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  13 STARS IN A 3-2-3-2-3 CONFIGURATION ON A SMALL SCALE FLAG WITH "SQUARISH" PROPORTIONS, 1895-1926

Available: Sold
Frame Size (H x L): 44.25" x 57.25"
Flag Size (H x L): 34" x 47"
Description....:
13 STARS IN A 3-2-3-2-3 CONFIGURATION ON A SMALL SCALE FLAG WITH "SQUARISH" PROPORTIONS, 1895-1926:

Small scale 13 star flag of the type made from roughly the last decade of the 19th century through the first quarter of the 20th century. The stars are arranged in rows of 3-2-3-2-3, which is the most often seen pattern in 13 star flags of the late 19th and early 20th centuries. In most cases the 3-2-3-2-3 design can also be viewed as a diamond of stars, with a star in each corner and a star in the very center. It is of interest to note that the 3-2-3-2-3 pattern can also be interpreted as a combination of the crosses of St. Andrew and St. George, which some feel could have been the design of the very first American flag and may identify a link between this star configuration and the British Union Jack. The pattern is often attributed--albeit erroneously in my opinion--to New Jersey Senator Francis Hopkinson, a member of the Second Continental Congress and signer of the Declaration of Independence, who is credited with having played the most significant role in the original design of the American national flag. Hopkinson's original drawings for the design of the flag have not survived and his other depictions of 13 star arrangements for other devices are inconsistent.

Note the squarish profile of the flag itself, and how the stripe area has stretched to create bowed and serpentine lines along the top and bottom edges. Both of these characteristics lend an interesting appearance to the overall design.

Why 13 Stars?
The U.S. Navy had long been using 13 stars on its small-scale flags because they wished the stars to be easily discerned at a distance. This was the original number of stars on the American flag and equal to the number of original colonies. As the number of stars grew with the addition of new states, two circumstances occurred. One, it became more and more difficult to fit stars on a small flag and two, it became more and more difficult to view them from afar as individual objects on a small flag.

For all practical purposes, commercial flag-makers simply didn't produce flags with pieced-and-sewn construction that were 3 to 4 feet in length before the 1890's. There are rare exceptions to this rule, but until this time, the smallest sewn flags were approximately 6 feet on the fly. The primary use had long been more utilitarian than decorative, and flags needed to be large to be effective as signals. But private use grew with the passage of time, which led to the need for long-term use flags of more manageable scale.

Beginning around 1890, flag-makers began to produce small flags for the first time in large quantities. Applying the same logic as the U.S. Navy, they chose the 13 star count rather than the full compliment of stars for sake of ease and visiblity. Any flag that has previously been official, remains so according to the flag acts, so 13 star flags were and still are official today.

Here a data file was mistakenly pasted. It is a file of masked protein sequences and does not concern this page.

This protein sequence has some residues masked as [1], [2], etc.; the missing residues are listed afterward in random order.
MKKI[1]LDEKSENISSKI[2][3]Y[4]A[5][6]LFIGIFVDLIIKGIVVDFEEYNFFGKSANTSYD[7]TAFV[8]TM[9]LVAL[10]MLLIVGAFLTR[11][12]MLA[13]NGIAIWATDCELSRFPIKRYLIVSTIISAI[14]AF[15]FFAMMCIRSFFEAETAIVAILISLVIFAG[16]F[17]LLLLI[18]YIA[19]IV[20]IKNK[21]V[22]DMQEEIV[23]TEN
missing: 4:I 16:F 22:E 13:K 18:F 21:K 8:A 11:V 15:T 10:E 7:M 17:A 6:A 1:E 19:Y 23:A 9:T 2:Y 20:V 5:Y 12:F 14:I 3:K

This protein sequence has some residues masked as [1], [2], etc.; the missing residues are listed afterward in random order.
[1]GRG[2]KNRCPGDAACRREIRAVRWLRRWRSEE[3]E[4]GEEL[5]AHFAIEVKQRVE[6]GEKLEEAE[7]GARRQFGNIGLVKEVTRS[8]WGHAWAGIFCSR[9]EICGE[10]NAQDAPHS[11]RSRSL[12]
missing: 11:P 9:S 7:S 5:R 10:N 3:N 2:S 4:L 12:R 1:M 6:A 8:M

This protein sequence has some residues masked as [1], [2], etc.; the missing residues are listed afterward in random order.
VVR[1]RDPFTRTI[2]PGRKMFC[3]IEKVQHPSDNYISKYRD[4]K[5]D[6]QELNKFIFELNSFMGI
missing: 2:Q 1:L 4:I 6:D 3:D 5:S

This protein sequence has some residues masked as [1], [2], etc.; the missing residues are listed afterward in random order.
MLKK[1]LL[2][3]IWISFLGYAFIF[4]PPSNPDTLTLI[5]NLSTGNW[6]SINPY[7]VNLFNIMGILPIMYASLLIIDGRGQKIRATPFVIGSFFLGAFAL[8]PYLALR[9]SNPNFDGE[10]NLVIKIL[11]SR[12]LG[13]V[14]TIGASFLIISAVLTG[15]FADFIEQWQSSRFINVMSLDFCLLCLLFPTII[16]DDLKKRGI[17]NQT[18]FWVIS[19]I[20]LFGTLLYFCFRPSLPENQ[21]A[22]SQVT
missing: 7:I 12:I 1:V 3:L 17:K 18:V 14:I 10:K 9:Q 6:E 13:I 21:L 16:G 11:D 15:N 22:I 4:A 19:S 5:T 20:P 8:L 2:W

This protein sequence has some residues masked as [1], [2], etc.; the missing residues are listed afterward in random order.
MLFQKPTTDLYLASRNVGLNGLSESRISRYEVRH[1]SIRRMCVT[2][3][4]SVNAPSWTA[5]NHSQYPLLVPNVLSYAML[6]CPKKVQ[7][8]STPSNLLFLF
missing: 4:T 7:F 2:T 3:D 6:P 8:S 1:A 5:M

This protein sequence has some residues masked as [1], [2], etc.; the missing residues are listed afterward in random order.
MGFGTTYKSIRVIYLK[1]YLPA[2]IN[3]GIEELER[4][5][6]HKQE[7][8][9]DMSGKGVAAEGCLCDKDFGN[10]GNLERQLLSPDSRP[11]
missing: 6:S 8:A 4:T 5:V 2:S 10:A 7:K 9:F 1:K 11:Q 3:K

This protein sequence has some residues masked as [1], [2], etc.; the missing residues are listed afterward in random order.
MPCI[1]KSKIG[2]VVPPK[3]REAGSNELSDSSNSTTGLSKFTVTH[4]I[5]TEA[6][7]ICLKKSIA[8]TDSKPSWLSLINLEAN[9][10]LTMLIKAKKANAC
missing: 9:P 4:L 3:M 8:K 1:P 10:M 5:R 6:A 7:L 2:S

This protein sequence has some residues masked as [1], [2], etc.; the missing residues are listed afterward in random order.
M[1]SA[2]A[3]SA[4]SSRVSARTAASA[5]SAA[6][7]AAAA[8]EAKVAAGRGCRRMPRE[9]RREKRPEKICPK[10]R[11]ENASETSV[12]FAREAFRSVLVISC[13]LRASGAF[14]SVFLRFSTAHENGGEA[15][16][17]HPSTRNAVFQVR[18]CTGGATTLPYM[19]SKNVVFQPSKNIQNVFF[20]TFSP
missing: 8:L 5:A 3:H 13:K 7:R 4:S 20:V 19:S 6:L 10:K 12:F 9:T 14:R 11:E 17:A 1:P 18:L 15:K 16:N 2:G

13 star flags have been used throughout our Nation's history for a variety of purposes. In addition to their use on the small scale flags of the 1890-1920's era, the U.S. Navy used the 13 star count on small boats, both in the 18th century and through most or all of the 19th century, particularly the second half. The Navy's use of the 13 star flag ended in 1916 following an executive order written by President Woodrow Wilson. Among other uses, 13 star flags were carried by soldiers during the Mexican and Civil Wars, used at patriotic events, including Lafayette's visit in 1825-26, celebration of the Nation's centennial in 1876 and the sesquicentennial in 1926.

Construction: The canton and stripes of the flag are treadle-sewn of wool bunting. The cotton muslin stars are machine-sewn with a zigzag stitch and double-appliqued (applied to both sides of the flag). There is a heavy cotton sleeve with 2 brass grommets.

Mounting: The flag has been stitched to 100% silk organza on every seam and throughout the star field for support. Then flag was then hand-sewn to background of 100% cotton twill, black in color, which has been washed to remove excess dye. An acid-free agent was added to the wash to further set the dye and the fabric was heat-treated for the same purpose. The flag was then placed in a black-painted and hand-gilded, contemporary Italian molding. The front is U.V. protective acrylic.

Condition: There is minor staining, accompanied by very minor bleeding, fraying, and mothing. Many of my clients prefer early flags to show their age and history of use.
Collector Level: Beginners and Holiday Gift Giving
Flag Type: Sewn flag
Star Count: 13
Earliest Date of Origin: 1895
Latest Date of Origin: 1926
State/Affiliation: 13 Original Colonies
War Association:
Price: SOLD
E-mail: Inquire
 

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